Fremantle Press

Lines Of Flight by Marion Campbell & Postcards from Surfers by Helen Garner

by
December 1985–January 1986, no. 77

Marion Campbell’s first book is an ambitious work in which large themes are explored through the consciousness of a complex character, Rita Finnerty, a twenty-five-year-old Australian artist living in France. The writing is richly dense with images, symbolic clues, psychological insight poetic and painterly language, time layered with memory and even stories within the story.

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The Fremantle Arts Centre Press is an example of what a state-oriented press can do. Under intelligent guidance and with sympathetic but not irresponsible state funding assistance, it has now established a solid reputation for publishing good­looking and worthwhile books. If west coast writers are now better known in the east than they were several years ago, this is only partly due to their qualities as writers, good though some of them undoubtedly are. It is also because the Fremantle Arts Centre Press has actively encouraged and promoted west coast writers, giving them the confidence that only professional book publication can.

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T.A.G. Hungerford’s new book Stories from Suburban Road is sub-titled ‘an autobiographical collection’ and comes complete with an appendix of photographs in the style of a family album with captions such as ‘Mick and me, 1922’, ‘Me, aged 16, and Phyllis Kingsbury, Scarborough, 1931’, and ‘Mum and Mrs Francis Victoria Wood, Como Beach, 1930’. Also, throughout the collection each story, sixteen in all, is accompanied by a photograph of the period of the author’s childhood and adolescence between the wars. The impression this provides is that the reader is invited to participate in Hungerford’s nostalgia for his past which consequently may be an inaccessibly private world – more reminiscence than substance. This impression proves to be quite incorrect. The photographs are moments frozen in time, enclosed in a period before this reader was born and the stories offer insight into them. They mutually contribute to the impression created, generally, of a world of innocence and delight. The happy and robust youth in the photographs looks contentedly into the camera from an ordered, acceptable world. They also perhaps complement the selectivity of the author’s imagination.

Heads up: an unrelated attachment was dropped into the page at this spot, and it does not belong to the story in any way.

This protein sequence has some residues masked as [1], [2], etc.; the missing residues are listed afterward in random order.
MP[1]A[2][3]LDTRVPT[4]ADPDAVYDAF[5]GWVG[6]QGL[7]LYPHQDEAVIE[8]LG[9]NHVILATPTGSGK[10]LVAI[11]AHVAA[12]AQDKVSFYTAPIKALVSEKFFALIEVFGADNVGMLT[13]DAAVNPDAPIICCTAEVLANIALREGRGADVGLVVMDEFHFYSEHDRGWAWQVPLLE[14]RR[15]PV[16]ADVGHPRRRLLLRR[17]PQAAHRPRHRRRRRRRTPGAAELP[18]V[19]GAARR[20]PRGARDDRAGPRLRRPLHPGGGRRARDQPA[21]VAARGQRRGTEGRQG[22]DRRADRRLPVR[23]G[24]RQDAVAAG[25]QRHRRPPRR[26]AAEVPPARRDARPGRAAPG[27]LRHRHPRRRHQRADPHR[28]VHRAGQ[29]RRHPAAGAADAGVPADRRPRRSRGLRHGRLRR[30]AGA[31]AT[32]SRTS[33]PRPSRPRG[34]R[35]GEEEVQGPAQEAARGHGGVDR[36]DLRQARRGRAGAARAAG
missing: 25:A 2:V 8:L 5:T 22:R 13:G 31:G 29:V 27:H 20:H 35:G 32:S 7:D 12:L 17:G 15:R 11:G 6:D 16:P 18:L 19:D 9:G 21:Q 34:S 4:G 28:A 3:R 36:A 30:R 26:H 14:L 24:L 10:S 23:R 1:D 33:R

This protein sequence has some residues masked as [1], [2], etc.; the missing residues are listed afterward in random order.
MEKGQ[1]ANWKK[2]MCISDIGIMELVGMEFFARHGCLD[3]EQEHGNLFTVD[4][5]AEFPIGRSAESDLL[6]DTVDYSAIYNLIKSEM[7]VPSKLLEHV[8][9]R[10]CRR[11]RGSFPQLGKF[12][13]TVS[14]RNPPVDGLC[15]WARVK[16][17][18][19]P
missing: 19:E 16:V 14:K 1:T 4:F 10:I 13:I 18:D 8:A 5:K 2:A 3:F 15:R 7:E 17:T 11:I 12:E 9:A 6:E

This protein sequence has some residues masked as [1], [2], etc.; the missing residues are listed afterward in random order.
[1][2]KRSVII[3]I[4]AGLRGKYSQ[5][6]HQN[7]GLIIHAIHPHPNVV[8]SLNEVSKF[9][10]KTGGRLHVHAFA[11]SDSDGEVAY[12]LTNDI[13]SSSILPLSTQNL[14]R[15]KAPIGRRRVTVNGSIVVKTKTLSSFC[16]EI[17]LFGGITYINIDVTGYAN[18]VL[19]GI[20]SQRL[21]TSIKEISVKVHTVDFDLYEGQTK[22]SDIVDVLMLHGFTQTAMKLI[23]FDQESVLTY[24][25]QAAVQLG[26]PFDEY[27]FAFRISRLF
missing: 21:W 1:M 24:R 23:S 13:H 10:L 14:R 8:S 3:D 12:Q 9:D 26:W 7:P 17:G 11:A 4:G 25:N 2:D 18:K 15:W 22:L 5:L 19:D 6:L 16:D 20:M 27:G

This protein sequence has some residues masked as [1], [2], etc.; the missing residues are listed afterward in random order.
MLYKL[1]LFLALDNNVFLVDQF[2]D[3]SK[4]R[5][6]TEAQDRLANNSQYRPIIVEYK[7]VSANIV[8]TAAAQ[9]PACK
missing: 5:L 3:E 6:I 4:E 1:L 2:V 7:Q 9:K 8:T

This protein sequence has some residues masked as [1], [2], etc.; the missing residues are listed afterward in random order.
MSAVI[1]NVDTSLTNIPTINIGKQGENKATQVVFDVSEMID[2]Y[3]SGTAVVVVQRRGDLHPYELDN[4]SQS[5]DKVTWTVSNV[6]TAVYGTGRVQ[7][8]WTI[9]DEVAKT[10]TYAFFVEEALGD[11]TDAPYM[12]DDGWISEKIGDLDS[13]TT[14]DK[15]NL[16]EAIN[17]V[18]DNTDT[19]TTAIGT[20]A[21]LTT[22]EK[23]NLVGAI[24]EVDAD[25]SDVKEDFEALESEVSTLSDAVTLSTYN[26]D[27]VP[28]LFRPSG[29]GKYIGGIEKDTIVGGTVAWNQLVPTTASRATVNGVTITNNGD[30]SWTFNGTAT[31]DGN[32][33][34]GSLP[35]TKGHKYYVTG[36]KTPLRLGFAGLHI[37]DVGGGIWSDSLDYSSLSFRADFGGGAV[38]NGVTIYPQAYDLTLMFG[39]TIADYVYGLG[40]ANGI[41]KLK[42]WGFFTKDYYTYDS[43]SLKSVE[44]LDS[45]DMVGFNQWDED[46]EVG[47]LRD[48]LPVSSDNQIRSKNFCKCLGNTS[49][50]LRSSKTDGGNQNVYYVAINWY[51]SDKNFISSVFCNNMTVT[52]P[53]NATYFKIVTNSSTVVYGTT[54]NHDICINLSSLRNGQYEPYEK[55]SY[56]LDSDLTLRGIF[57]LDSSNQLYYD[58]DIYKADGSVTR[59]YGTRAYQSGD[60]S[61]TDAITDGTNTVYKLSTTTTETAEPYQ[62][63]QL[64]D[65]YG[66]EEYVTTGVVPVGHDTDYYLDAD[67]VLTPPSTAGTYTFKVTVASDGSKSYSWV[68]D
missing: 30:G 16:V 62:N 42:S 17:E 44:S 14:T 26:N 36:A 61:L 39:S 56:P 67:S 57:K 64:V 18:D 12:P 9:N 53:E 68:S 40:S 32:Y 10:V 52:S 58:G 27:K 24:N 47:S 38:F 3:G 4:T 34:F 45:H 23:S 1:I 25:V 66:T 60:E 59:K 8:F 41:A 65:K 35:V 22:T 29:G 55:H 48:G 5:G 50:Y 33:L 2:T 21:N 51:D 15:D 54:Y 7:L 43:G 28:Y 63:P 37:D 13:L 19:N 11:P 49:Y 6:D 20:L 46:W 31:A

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Elizabeth Jolley has been around as a writer for some time. Her work dates back to the late 1950s (she came to Australia from England in 1959) and her stories began appearing in anthologies and journals in the mid­1960s, but it was not until 1976 that her first collection, Five Acre Virgin and other stories, was published by the Fremantle Arts Centre Press. Since then, her rate of publication has been phenomenal, and it is perhaps no accident that it coincided with the rise of an indigenous Western Australian Press: three of her first four books were published by the FACP, which, in its few years of existence, has been responsible for the discovery of a remarkable amount of talent.

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Desert Mother is a collection of poems from a West Australian writer in his late twenties who now lives in Sydney. Many of the poems in it have a double layer of nostalgia – a personal one, for a lost adolescence, and a general one for small towns left on the edge of history.

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